Life in the fast food lane

The other day I was having problems coming up with a column idea when the editor in chief asked me what I was working on for today.

"I dunno," I said, with a shrug of my shoulders.

She raised the back of her hand to me and said, "Yous better think of a column or I'll slap yous about. Even better, I'll send yous back to your previous employment."

I shuddered as I thought about my old job (and also how the editor in chief sounded remarkably like Laverne DeFazio on "Laverne & Shirley"). I would do almost anything before I would go back there. I was . well, I was young and foolish . I was . a fast-food forking fiend at my neighborhood Dairy Queen. They called me Blizzard Boy. I made the ice cream products.

For all of you who are unfamiliar with the fast-food world or considering a career in it after graduation, I have prepared some uncensored thoughts on the "biz."

1) Don't believe those candy-ass commercials with some kid going to McDonald's University, making great friends on the job and one day becoming assistant manager. That doesn't happen. At most you should aspire to be able to touch the cash register. That's a sign that you're trusted. I was only allowed to work the ice cream machines and forbidden to touch the cash register. Sometimes late at night, fellow Blizzard People and I would stand around the cash register mesmerized by the many symbols on it. One Blizzard Person, Jimmy, didn't make it. He freaked out one shift, ran over to the register and began pressing random buttons. Even the fast-food war has casualties.

2) No matter whether you're Einstein or you have two working brain cells, you will automatically lose IQ points when you put on a fast-food uniform. Before you put on the uniform you could be pondering about the Grand Unified Theory, but once the uniform is on, all you can say is "Do you want fries with that?" or "Sorry sir, we don't have Coke, will Pepsi be all right?" The uniform somehow reverses the evolutionary process and leaves you talking like Captain Caveman.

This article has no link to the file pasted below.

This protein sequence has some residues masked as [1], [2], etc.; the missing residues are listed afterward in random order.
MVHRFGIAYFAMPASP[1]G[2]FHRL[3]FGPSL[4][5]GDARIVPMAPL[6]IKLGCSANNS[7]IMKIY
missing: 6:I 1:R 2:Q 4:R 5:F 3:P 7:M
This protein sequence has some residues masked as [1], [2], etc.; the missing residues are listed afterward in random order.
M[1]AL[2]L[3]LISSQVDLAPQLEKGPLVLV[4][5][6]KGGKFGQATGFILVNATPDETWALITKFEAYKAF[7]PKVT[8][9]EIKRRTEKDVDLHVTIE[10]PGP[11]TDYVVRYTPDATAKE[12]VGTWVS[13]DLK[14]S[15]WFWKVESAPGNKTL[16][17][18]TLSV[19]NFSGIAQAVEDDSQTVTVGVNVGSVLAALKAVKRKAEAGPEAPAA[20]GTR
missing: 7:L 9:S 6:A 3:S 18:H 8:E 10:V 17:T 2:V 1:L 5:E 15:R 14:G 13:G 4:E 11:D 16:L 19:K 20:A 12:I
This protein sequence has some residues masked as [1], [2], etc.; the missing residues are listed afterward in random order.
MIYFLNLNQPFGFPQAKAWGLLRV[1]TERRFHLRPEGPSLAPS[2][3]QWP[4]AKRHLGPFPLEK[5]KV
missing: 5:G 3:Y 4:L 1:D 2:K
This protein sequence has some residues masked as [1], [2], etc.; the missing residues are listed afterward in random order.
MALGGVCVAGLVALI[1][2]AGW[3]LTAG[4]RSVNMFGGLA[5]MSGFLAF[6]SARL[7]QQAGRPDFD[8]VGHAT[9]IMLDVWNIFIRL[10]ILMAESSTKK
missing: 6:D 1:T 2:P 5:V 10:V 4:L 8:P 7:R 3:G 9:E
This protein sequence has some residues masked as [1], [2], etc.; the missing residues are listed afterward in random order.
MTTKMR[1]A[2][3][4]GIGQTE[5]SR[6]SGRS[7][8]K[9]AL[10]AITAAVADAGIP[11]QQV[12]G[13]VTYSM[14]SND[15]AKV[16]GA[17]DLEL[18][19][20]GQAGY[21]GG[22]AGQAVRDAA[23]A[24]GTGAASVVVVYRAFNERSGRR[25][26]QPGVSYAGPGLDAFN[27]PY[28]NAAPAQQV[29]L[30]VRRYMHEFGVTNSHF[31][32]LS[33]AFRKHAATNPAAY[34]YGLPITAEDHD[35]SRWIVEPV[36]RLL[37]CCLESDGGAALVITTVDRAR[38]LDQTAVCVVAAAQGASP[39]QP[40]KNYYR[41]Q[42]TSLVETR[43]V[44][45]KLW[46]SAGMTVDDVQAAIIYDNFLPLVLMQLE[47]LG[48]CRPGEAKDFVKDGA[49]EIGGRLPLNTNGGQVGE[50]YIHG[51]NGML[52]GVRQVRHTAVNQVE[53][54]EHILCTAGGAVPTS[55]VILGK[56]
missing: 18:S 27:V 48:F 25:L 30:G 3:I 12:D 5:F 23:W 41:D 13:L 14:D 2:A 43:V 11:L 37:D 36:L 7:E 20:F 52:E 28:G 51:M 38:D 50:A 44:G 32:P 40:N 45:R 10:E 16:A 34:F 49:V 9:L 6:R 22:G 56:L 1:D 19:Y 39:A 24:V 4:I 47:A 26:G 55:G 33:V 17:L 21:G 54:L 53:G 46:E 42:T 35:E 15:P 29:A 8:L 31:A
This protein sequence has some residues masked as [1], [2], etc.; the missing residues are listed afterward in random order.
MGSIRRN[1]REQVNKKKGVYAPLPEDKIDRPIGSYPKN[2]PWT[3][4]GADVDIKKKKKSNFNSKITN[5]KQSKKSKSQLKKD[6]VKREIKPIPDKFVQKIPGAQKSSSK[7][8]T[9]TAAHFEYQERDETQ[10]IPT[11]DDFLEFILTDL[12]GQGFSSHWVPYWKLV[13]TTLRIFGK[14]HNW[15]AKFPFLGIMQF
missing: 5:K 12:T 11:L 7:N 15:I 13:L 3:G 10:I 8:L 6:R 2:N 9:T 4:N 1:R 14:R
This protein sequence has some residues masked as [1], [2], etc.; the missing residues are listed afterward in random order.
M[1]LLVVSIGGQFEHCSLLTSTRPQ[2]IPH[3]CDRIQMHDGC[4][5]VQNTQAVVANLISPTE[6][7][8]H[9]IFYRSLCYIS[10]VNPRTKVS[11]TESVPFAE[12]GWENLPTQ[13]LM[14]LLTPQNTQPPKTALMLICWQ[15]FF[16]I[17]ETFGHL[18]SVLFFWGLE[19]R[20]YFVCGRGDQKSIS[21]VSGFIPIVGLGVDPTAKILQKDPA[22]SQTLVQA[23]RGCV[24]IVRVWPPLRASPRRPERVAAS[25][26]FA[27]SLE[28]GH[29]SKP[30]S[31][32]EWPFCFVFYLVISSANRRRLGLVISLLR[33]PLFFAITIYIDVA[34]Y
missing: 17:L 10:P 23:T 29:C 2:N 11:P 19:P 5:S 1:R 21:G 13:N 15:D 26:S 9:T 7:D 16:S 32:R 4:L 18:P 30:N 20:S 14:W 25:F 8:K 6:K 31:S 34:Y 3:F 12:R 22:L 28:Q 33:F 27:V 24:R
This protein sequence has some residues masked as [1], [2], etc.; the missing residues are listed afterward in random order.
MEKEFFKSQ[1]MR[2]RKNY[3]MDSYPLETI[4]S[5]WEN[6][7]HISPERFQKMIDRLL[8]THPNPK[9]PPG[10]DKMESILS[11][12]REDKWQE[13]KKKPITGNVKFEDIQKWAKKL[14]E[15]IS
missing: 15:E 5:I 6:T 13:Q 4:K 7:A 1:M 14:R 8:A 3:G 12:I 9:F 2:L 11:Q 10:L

3) You will get yelled at by everyone from the customers to the frustrated-ex-high-school-jock assistant submanager. If you mess up, you will be severely punished, if not fired.

One day the restaurant owner came in and asked for a Butterfinger Blizzard. Under the watchful eyes of the manager, I made the Blizzard and handed it to the owner. As I handed it to the owner, he said, "Show me it's solid."

The manager said, "He's new. He forgets that he must always turn the Blizzard upside-down to prove how thick and creamy it is."

I turned the Blizzard over. The ice cream oozed out of the cup and hit the counter with a dull, wet thud. All the customers made sure to lean over and stare at the mass of yellow, brown and white that was a testimony to my failure in the fast-food business.

I wanted to say, "Do not blame the Blizzard Boy, blame the consistency of your cheap-o ice cream. Alas, I am a victim of circumstances." But all I could say was "Sorry sir, we don't have Coke, would Pepsi be all right?"

I cleaned the restrooms for the next month.

4) When people you know come into the restaurant, you will find yourself justifying your job. My best excuse was that I was learning Dairy Queen trade secrets and planning to sell them for millions to Baskin-Robbins.

5) Never be the schmuck who dresses up as the mascot for a restaurant. I'm not speaking from personal experience, but I know of several people who would stand on street corners in bulky uniforms and bounce up and down for no good reason.

I had one friend who was forced to dress up as the El Pollo Asado chicken on one particularly hot May afternoon in Phoenix. He was sent to a street corner and supposed to do what a big chicken does. Anyway, it was hot, really hot. He passed out from heat exhaustion and he swears that he woke up in the back of a pick-up truck moving along the interstate. He was taken to a shack in the middle of nowhere and interrogated by a shadowy figure only referred to as the Colonel. He doesn't like talking about what happened, but sometimes he just starts yelling, "Not the Hot Wings! Not the Hot Wings!"

6) I learned two important things from my experiences in the fast food business. The first was humility. I can handle angry letters about my columns after having a banana split thrown back at me by a woman's whose name was probably Bertha.

Second, I learned to respect people regardless of their position in life. It doesn't hurt to wait an extra minute for your hamburger or say "thank you" for particularly speedy service. Everyone deserves respect.

Those are on my thoughts on the fast-food business, and I finally got a column together.

When I handed this column to the editor in chief, she said, "Lookie here, yous turned your little column in late."

"So?" I asked. "It's not too bad and I even squeezed in a little life lesson."

"I don'ts care," she said. "Yous know what yous gotta do."

If you are looking for me anytime the next week, I'll be cleaning the Student Union restrooms.

Jon Burstein is a political science and journalism senior. Like it or not, his columns appear every Tuesday. He really did work at Dairy Queen and he was not allowed to touch the cash register.

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